Putin urges West to offer guarantees

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Russian President Vladimir Putin has urged the West to act quickly to meet Russia's demand for security guarantees precluding NATO's expansion to Ukraine and the deployment of the military alliance's weapons there.

The Russian leader welcomed talks with the US that are set to start in Geneva next month, but sternly warned that Moscow expects the discussion to produce quick results.

"We have clearly and precisely let them know that any further NATO expansion eastward is unacceptable," Putin said on Thursday.

Last week, Moscow submitted draft security documents demanding that NATO deny membership to Ukraine and other former Soviet countries and roll back the alliance's military deployments in Central and Eastern Europe.

A key principle of the NATO alliance is that membership is open to any qualifying country.

"Is it us who are putting missiles near the US borders?" Putin said. "No, it's the US who came to our home with their missiles. They are already on the threshold of our home. Is it some excessive demand not to place any offensive systems near our home?"

Moscow presented its demand amid soaring tensions over a Russian troop buildup near Ukraine that has stoked fears of a possible invasion. US President Joe Biden warned Putin in a conference call earlier this month that Russia will face "severe consequences" if it attacks Ukraine.

Putin previously denied having plans to launch an attack but has described a NATO expansion and weapons deployment in Ukraine as a "red line."

Asked on Thursday if he could provide a guarantee that Russia will not invade Ukraine, Putin snapped in response: "It's you who must give us guarantees and give them immediately, now, and not have idle talk about it for decades."

"How the Americans would respond if we put our missiles on the US borders with Canada or Mexico?" he exclaimed.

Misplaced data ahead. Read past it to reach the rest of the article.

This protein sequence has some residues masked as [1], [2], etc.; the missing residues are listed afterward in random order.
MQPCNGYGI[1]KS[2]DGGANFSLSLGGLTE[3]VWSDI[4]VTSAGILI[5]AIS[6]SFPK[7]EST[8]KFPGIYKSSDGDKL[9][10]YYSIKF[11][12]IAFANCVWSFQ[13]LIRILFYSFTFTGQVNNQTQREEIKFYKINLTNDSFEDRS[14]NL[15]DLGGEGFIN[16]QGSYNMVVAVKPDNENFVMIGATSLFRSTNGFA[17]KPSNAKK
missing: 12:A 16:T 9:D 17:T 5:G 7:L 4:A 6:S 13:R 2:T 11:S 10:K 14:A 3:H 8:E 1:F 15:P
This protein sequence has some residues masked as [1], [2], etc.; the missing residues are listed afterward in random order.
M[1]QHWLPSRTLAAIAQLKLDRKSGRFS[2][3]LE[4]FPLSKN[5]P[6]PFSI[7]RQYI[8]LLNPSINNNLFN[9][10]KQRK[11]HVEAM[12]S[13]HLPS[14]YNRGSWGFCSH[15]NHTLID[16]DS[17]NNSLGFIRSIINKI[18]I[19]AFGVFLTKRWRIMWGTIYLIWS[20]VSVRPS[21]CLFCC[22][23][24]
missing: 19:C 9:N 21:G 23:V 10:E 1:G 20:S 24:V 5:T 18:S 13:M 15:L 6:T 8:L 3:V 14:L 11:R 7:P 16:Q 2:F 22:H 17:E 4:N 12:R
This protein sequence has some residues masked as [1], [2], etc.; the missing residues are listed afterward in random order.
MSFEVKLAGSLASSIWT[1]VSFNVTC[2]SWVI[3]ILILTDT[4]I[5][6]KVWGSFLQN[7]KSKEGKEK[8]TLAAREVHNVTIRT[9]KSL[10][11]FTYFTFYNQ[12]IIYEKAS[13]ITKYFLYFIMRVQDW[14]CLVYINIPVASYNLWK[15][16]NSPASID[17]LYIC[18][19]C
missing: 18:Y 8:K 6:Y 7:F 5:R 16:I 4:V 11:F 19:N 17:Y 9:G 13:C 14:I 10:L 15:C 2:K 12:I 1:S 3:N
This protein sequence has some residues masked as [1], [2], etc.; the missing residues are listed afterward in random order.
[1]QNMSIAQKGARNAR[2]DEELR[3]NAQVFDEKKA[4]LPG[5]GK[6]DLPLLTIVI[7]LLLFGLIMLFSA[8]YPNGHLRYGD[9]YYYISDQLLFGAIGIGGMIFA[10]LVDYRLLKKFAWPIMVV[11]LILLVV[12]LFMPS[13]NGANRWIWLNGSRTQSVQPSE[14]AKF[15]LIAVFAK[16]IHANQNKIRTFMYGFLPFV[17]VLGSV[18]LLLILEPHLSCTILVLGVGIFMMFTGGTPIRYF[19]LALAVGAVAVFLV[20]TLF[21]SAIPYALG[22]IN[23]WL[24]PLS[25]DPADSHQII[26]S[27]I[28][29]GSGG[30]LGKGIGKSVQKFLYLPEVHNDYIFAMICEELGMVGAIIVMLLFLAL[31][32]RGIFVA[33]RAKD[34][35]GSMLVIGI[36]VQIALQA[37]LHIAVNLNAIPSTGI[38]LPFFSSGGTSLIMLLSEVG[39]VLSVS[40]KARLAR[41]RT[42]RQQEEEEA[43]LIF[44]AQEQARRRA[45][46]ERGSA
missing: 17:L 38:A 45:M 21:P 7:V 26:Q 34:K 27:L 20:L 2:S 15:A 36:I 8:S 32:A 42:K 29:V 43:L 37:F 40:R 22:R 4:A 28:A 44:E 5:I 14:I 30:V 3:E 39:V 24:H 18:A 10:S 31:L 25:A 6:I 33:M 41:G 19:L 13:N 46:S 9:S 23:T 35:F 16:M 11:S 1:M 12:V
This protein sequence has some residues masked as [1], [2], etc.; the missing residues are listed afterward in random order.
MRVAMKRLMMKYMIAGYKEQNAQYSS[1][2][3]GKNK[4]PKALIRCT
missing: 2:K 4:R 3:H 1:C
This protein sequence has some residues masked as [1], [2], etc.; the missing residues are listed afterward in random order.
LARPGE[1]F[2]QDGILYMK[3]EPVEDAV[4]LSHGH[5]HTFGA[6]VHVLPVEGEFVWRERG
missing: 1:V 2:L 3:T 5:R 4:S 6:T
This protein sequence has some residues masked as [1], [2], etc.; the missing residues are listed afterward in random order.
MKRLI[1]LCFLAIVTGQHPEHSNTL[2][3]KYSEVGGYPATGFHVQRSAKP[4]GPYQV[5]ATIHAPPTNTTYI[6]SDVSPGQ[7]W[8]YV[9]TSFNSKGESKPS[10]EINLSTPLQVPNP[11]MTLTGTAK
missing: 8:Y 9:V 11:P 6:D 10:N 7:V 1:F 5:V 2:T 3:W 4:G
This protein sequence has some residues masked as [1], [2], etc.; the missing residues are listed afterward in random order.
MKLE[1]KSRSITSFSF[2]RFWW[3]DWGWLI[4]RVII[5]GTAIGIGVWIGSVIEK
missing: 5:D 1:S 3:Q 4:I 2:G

The US and its allies have said they won't give Russia the kind of guarantee on Ukraine that Putin wants. American officials are conferring with European allies in advance of the Geneva talks.

The Russian leader charged during his news conference that the West had "cheated, blatantly swindled" Moscow by offering verbal pledges in the 1990s not to expand NATO's presence east and then enlarging to incorporate former Soviet bloc countries in Central and Eastern Europe and the ex-Soviet republics in the Baltics.

Poland, Hungary and the Czech Republic joined NATO in 1999, followed in 2004 by Bulgaria, Romania, Slovakia, Slovenia and the former Soviet republics of Estonia, Latvia and Lithuania. In subsequent years, Albania, Croatia, Montenegro and North Macedonia also joined, bringing NATO's membership to 30 nations.

He accused the West of trying to make Ukraine "anti-Russia, constantly beefed up with modern weapons and brainwashing the population."

Russia can't keep living in anticipation of looming security threats posed by possible deployment of Western weapons in Ukraine, Putin said.

The Russian leader claimed that Western expressions of concern about an alleged Russian invasion could be a prelude to a possible attempt by Ukraine to launch an offensive against the rebels in the east following two botched attempts in the past.

Ukrainian officials have denied an intention to launch an offensive against the separatists.

Russia annexed Ukraine's Crimean Peninsula in 2014 and shortly after cast its support behind a separatist rebellion in the country's east. The fighting, which started more than seven years ago, has killed over 14,000 people and devastated Ukraine's industrial heartland, known as the Donbas.

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